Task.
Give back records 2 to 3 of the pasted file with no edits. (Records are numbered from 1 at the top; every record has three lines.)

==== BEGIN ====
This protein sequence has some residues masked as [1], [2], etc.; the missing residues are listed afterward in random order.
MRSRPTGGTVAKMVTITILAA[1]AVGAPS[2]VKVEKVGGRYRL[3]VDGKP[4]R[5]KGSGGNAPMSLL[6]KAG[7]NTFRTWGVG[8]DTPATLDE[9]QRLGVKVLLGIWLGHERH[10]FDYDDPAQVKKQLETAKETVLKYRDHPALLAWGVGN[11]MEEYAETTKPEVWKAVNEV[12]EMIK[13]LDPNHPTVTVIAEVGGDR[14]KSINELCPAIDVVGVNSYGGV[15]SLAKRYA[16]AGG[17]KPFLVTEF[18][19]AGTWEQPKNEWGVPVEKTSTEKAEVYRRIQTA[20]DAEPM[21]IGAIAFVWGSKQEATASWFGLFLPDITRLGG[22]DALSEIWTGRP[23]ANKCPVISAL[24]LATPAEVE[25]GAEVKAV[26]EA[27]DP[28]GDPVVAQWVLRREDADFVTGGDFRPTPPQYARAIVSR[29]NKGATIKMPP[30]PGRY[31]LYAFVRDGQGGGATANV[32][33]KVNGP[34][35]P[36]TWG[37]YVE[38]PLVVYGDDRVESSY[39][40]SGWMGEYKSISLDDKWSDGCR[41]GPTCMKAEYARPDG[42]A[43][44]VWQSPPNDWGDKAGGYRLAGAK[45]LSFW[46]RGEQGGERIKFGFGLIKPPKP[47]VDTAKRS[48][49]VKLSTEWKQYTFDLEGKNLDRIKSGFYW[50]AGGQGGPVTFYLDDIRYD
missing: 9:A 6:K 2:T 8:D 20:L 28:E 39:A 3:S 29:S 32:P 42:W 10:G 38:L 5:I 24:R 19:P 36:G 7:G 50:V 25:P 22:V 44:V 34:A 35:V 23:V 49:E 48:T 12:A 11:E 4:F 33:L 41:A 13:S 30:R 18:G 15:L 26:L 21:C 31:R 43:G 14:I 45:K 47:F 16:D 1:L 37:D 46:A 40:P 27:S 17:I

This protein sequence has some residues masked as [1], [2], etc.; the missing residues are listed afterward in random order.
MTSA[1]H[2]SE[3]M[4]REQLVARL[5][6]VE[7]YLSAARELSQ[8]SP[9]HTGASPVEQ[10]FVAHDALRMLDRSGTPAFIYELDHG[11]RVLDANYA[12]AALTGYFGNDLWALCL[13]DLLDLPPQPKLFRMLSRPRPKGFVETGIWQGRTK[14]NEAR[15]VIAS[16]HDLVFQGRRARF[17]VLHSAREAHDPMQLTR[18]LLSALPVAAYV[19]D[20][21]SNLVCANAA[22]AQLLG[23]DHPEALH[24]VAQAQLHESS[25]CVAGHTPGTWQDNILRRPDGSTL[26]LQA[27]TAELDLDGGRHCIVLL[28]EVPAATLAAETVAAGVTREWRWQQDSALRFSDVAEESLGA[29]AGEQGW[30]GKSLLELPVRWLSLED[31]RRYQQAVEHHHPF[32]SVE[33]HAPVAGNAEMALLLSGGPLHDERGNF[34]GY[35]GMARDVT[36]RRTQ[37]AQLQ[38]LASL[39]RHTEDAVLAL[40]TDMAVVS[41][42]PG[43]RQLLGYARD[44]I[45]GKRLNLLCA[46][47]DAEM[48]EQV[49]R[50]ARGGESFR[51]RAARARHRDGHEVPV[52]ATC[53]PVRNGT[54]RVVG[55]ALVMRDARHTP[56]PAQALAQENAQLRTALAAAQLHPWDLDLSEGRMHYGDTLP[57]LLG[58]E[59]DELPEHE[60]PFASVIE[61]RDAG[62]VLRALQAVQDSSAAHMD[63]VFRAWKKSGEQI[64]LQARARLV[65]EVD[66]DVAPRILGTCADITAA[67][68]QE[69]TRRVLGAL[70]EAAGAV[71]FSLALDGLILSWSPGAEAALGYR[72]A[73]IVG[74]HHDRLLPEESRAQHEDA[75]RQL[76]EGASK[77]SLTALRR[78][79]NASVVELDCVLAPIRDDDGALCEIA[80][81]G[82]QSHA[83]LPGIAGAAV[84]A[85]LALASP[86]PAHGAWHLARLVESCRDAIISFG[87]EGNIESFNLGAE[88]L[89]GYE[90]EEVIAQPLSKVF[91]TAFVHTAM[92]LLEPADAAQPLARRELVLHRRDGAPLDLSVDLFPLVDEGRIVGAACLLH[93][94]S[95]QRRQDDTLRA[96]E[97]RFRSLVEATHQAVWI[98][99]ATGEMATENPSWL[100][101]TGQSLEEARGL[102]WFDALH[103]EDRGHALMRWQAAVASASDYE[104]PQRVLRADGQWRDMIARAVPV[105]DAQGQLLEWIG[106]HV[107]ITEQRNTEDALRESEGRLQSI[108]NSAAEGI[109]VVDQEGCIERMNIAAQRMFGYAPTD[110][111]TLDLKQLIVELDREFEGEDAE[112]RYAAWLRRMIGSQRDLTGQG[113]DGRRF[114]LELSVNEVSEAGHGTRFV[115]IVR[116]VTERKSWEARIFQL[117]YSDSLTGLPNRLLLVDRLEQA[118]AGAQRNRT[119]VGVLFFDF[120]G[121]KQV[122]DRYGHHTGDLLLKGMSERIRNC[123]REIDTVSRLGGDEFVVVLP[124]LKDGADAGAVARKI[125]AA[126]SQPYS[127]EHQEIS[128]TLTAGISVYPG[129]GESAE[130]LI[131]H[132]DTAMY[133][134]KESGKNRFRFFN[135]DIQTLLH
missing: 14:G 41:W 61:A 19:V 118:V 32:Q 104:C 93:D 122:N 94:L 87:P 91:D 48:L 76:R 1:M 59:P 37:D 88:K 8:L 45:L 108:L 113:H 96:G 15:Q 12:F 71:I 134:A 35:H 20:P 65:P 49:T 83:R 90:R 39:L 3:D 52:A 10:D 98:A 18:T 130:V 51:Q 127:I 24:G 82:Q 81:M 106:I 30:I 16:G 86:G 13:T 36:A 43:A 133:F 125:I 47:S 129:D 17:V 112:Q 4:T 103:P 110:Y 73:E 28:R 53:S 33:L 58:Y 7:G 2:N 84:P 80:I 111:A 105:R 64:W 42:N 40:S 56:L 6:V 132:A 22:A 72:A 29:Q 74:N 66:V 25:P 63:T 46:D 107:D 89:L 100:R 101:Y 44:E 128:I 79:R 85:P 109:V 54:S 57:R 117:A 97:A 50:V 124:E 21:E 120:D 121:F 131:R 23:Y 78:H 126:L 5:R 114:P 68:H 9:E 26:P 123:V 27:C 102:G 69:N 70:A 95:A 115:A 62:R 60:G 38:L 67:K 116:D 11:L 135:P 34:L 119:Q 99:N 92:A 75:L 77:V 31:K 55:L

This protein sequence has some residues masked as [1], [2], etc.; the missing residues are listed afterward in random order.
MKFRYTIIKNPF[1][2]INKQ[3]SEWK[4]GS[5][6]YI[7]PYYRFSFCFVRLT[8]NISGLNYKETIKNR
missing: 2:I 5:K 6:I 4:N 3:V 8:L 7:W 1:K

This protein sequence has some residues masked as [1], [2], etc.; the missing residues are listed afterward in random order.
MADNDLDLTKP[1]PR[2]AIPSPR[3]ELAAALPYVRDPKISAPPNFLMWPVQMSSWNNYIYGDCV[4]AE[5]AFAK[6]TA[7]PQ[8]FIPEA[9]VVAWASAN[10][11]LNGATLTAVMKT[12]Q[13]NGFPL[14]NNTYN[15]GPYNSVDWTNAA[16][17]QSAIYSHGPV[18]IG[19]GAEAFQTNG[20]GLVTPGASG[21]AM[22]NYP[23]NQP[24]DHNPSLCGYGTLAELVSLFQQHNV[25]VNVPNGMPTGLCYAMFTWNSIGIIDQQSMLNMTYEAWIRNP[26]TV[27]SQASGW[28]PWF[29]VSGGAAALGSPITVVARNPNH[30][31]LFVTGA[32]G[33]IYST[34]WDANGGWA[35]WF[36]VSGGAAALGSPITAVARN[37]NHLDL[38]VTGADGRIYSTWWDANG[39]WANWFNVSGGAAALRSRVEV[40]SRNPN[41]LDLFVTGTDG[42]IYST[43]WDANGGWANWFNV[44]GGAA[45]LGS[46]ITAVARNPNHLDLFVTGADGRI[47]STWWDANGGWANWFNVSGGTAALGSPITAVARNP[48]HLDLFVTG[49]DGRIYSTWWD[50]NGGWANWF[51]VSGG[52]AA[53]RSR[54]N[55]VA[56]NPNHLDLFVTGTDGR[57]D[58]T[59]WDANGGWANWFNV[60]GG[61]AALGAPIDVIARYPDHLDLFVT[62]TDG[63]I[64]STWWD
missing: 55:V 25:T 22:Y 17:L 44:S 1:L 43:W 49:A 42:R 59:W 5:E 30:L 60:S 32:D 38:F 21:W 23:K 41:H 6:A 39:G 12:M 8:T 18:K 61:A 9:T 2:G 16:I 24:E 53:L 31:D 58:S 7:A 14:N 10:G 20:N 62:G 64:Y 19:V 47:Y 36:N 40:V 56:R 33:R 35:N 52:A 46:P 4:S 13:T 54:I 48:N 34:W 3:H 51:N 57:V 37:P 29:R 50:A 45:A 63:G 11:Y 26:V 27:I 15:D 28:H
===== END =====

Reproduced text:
This protein sequence has some residues masked as [1], [2], etc.; the missing residues are listed afterward in random order.
MTSA[1]H[2]SE[3]M[4]REQLVARL[5][6]VE[7]YLSAARELSQ[8]SP[9]HTGASPVEQ[10]FVAHDALRMLDRSGTPAFIYELDHG[11]RVLDANYA[12]AALTGYFGNDLWALCL[13]DLLDLPPQPKLFRMLSRPRPKGFVETGIWQGRTK[14]NEAR[15]VIAS[16]HDLVFQGRRARF[17]VLHSAREAHDPMQLTR[18]LLSALPVAAYV[19]D[20][21]SNLVCANAA[22]AQLLG[23]DHPEALH[24]VAQAQLHESS[25]CVAGHTPGTWQDNILRRPDGSTL[26]LQA[27]TAELDLDGGRHCIVLL[28]EVPAATLAAETVAAGVTREWRWQQDSALRFSDVAEESLGA[29]AGEQGW[30]GKSLLELPVRWLSLED[31]RRYQQAVEHHHPF[32]SVE[33]HAPVAGNAEMALLLSGGPLHDERGNF[34]GY[35]GMARDVT[36]RRTQ[37]AQLQ[38]LASL[39]RHTEDAVLAL[40]TDMAVVS[41][42]PG[43]RQLLGYARD[44]I[45]GKRLNLLCA[46][47]DAEM[48]EQV[49]R[50]ARGGESFR[51]RAARARHRDGHEVPV[52]ATC[53]PVRNGT[54]RVVG[55]ALVMRDARHTP[56]PAQALAQENAQLRTALAAAQLHPWDLDLSEGRMHYGDTLP[57]LLG[58]E[59]DELPEHE[60]PFASVIE[61]RDAG[62]VLRALQAVQDSSAAHMD[63]VFRAWKKSGEQI[64]LQARARLV[65]EVD[66]DVAPRILGTCADITAA[67][68]QE[69]TRRVLGAL[70]EAAGAV[71]FSLALDGLILSWSPGAEAALGYR[72]A[73]IVG[74]HHDRLLPEESRAQHEDA[75]RQL[76]EGASK[77]SLTALRR[78][79]NASVVELDCVLAPIRDDDGALCEIA[80][81]G[82]QSHA[83]LPGIAGAAV[84]A[85]LALASP[86]PAHGAWHLARLVESCRDAIISFG[87]EGNIESFNLGAE[88]L[89]GYE[90]EEVIAQPLSKVF[91]TAFVHTAM[92]LLEPADAAQPLARRELVLHRRDGAPLDLSVDLFPLVDEGRIVGAACLLH[93][94]S[95]QRRQDDTLRA[96]E[97]RFRSLVEATHQAVWI[98][99]ATGEMATENPSWL[100][101]TGQSLEEARGL[102]WFDALH[103]EDRGHALMRWQAAVASASDYE[104]PQRVLRADGQWRDMIARAVPV[105]DAQGQLLEWIG[106]HV[107]ITEQRNTEDALRESEGRLQSI[108]NSAAEGI[109]VVDQEGCIERMNIAAQRMFGYAPTD[110][111]TLDLKQLIVELDREFEGEDAE[112]RYAAWLRRMIGSQRDLTGQG[113]DGRRF[114]LELSVNEVSEAGHGTRFV[115]IVR[116]VTERKSWEARIFQL[117]YSDSLTGLPNRLLLVDRLEQA[118]AGAQRNRT[119]VGVLFFDF[120]G[121]KQV[122]DRYGHHTGDLLLKGMSERIRNC[123]REIDTVSRLGGDEFVVVLP[124]LKDGADAGAVARKI[125]AA[126]SQPYS[127]EHQEIS[128]TLTAGISVYPG[129]GESAE[130]LI[131]H[132]DTAMY[133][134]KESGKNRFRFFN[135]DIQTLLH
missing: 14:G 41:W 61:A 19:V 118:V 32:Q 104:C 93:D 122:N 94:L 87:P 91:D 48:L 76:R 1:M 59:P 37:D 88:K 8:L 45:L 108:L 113:H 96:G 15:Q 12:F 71:I 134:A 35:H 20:P 65:P 49:T 83:R 90:R 39:L 3:D 52:A 10:D 98:A 18:T 130:V 51:Q 127:I 24:G 82:Q 81:M 106:I 30:I 16:G 86:G 13:T 36:A 43:A 133:F 125:I 47:S 129:D 17:V 112:Q 4:T 103:P 110:Y 73:E 28:R 53:S 33:L 58:Y 7:G 2:N 84:P 80:I 111:A 105:R 64:W 42:N 40:S 56:L 6:V 132:A 22:A 72:A 29:Q 74:N 66:V 25:P 63:T 46:D 107:D 89:L 100:R 101:Y 44:E 128:I 79:R 85:P 109:V 54:S 57:R 117:A 97:A 50:V 124:E 21:E 120:D 121:F 131:R 23:Y 78:H 126:L 5:R 114:P 68:H 9:E 26:P 123:V 27:C 102:G 69:N 70:A 95:A 115:A 62:R 60:G 38:L 67:K 116:D 11:L 135:P 34:L 119:Q 99:N 92:A 75:L 77:V 31:K 55:L

This protein sequence has some residues masked as [1], [2], etc.; the missing residues are listed afterward in random order.
MKFRYTIIKNPF[1][2]INKQ[3]SEWK[4]GS[5][6]YI[7]PYYRFSFCFVRLT[8]NISGLNYKETIKNR
missing: 2:I 5:K 6:I 4:N 3:V 8:L 7:W 1:K